The temporalis muscle is a much more complex structurally than textbooks would have us believe. This structural complexity often reflects an underlying functional complexity as well. The first detailed description of the medial portion of the temporalis occurred in the early 1800's. Ybarra and Bauer discuss several other early descriptions of this portion of the temporalis in their article. After dissecting several specimens and giving an exquisitely detailed description of the complex origin and insertion of the medial head of temporalis, these anatomists discuss the possible clinical relevance of its dysfunction. They paid particular attention to the complexity of this portion of the temporalis muscle's attachment to the sphenoid. The authors describe the possible entrapment of the lateral portion of the maxillary division of the trigeminal nerve (V2) in relation to facial pain. They describe the differences in pteryogopalatine fossa anatomy as a possible factor associated with specific pain patterns. These musculoskeletal-based pain patterns may be confused with CNS based pain patterns. Even though the various authors may disagree on the definition of the medial portion of the temporalis (whether should be considered a separate muscle or not), they all agree that it may be involved in certain cases of headache.
The specific muscles associated with headache may be much more complex than we now know. Travell and Simons2 have described many of the muscles commonly (and not so commonly) associated with headache. We also need to consider specific parts of muscles that may be involved in the etiology of headache.
The point is this: the muscular system is quite variable in nature, and some of this variation may be related to complaints of pain. These variants may confuse the practitioner, or worse, may lead to a missed assessment or a clinical mistake. For example, one of the most common muscle variations in the human body is the absence of the palmaris longus. This muscle is absent 10 -15% of the time. Its absence leads to the median nerve being less protected, just proximal to its entering the carpal tunnel. You can easily test to see if you have a palmaris longus by isometrically contracting your wrist flexors against resistance (for example, place your supine hand under the edge of a desk and attempt to flex your wrist). If you have a palmaris longus, it will be seen protruding anteriorly as it passes over the carpal tunnel.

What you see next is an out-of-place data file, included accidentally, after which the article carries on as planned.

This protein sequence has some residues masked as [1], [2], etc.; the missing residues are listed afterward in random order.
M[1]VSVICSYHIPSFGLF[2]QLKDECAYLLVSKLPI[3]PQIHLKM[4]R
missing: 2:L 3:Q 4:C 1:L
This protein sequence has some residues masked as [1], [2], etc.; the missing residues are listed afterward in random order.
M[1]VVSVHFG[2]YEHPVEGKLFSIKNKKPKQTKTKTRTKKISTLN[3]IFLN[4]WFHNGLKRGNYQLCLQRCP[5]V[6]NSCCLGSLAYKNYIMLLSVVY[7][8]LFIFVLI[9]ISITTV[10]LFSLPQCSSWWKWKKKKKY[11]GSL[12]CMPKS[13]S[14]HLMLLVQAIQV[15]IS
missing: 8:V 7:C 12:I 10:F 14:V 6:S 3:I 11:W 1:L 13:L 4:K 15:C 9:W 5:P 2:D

Other common muscle variants, such as the presence or absence of the peroneus (fibularis) tertius, have little or no known (at least to this author) functional or clinical significance. Another type of muscle variation can be considered hypertrophy. In this case, I am referring to the intentional or habitual overdevelopment of part or all of a muscle. One very interesting example of this kind of "functional" variation can be seen in the pronator teres in some fast-pitch softball pitchers. One common method of throwing a drop ball [i.e., a "sinker"] requires strengthening the pronators of the forearm. The resulting hypertrophy of this muscle can put pressure on the median nerve, which travels into the forearm between the two proximal heads of the pronator teres. The resulting complaint can mimic carpal tunnel syndrome, yet have nothing to do with the median nerve at the carpal tunnel. All efforts to correct the problem at the tunnel will result in no diminution of symptoms.
These are but a few examples of muscle variations. This information is definitely something to keep in mind when a patient presents with any very unusual pain pattern. It also points to the need for continuous refreshing of our anatomical knowledge and advanced anatomic study.
Click here for previous articles by Neal Cross, PhD, NCTMB.